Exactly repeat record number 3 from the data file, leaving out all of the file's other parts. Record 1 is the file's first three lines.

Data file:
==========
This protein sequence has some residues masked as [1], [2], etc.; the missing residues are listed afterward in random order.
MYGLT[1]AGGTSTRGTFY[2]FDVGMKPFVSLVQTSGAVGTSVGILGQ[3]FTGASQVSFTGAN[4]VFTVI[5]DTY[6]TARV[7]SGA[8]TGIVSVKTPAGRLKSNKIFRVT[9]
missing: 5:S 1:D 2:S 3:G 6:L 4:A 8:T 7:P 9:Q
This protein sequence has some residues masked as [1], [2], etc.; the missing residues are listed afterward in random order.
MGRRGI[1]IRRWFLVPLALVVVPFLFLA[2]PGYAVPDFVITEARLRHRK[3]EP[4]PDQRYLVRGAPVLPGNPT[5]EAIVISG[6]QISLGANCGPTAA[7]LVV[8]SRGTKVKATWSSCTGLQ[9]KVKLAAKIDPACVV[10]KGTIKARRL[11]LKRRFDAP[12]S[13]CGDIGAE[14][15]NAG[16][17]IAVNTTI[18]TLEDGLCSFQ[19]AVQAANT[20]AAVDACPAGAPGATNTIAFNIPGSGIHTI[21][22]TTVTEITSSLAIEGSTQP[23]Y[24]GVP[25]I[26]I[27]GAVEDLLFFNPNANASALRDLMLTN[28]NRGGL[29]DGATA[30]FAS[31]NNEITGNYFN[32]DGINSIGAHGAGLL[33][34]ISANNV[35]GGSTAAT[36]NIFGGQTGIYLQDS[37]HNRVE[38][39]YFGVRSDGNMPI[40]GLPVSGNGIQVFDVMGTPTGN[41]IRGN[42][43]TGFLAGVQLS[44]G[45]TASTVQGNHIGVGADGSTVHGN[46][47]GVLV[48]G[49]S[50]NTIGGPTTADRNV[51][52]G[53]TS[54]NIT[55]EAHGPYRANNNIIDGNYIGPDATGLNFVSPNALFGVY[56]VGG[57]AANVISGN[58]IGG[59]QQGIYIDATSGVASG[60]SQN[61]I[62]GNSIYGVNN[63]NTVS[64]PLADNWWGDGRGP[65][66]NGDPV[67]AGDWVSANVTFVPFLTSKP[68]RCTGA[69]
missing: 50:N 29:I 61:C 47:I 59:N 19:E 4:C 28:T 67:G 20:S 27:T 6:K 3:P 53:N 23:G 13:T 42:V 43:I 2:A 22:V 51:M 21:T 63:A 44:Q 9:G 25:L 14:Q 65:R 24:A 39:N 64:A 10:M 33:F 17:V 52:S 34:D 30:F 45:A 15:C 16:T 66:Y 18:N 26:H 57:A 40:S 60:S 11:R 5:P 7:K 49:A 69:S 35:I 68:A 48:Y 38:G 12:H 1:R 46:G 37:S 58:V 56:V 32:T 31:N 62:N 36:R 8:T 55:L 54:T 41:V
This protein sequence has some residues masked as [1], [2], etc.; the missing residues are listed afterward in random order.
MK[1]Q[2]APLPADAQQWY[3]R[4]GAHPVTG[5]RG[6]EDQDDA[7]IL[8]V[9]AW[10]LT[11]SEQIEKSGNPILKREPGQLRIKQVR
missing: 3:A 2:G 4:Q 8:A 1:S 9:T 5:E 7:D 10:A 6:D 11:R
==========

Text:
This protein sequence has some residues masked as [1], [2], etc.; the missing residues are listed afterward in random order.
MK[1]Q[2]APLPADAQQWY[3]R[4]GAHPVTG[5]RG[6]EDQDDA[7]IL[8]V[9]AW[10]LT[11]SEQIEKSGNPILKREPGQLRIKQVR
missing: 3:A 2:G 4:Q 8:A 1:S 9:T 5:E 7:D 10:A 6:D 11:R